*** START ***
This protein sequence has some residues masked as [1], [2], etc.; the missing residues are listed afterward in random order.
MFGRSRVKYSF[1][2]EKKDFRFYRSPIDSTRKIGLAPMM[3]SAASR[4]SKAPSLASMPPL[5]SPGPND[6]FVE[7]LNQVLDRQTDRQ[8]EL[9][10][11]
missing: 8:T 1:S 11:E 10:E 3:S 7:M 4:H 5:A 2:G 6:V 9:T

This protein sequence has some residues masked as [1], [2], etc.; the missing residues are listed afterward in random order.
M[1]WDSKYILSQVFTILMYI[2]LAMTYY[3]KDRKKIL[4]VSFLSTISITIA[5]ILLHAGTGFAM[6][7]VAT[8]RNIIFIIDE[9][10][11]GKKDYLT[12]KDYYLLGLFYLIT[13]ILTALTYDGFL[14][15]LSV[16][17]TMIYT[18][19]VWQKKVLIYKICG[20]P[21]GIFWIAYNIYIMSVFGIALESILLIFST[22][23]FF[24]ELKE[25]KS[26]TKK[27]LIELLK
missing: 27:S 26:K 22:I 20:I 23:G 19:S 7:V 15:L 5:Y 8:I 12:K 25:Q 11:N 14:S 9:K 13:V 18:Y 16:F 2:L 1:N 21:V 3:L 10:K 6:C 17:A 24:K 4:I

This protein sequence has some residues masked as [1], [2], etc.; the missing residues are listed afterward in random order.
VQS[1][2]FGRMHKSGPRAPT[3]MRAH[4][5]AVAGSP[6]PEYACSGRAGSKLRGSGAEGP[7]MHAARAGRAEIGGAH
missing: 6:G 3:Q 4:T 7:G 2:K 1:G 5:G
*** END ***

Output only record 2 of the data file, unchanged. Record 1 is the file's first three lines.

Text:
This protein sequence has some residues masked as [1], [2], etc.; the missing residues are listed afterward in random order.
M[1]WDSKYILSQVFTILMYI[2]LAMTYY[3]KDRKKIL[4]VSFLSTISITIA[5]ILLHAGTGFAM[6][7]VAT[8]RNIIFIIDE[9][10][11]GKKDYLT[12]KDYYLLGLFYLIT[13]ILTALTYDGFL[14][15]LSV[16][17]TMIYT[18][19]VWQKKVLIYKICG[20]P[21]GIFWIAYNIYIMSVFGIALESILLIFST[22][23]FF[24]ELKE[25]KS[26]TKK[27]LIELLK
missing: 27:S 26:K 22:I 20:I 23:G 19:S 7:V 15:L 5:Y 8:I 12:K 25:Q 11:N 14:S 9:K 13:V 18:Y 16:F 2:L 1:N 21:V 3:L 10:K 6:C 17:A 24:K 4:I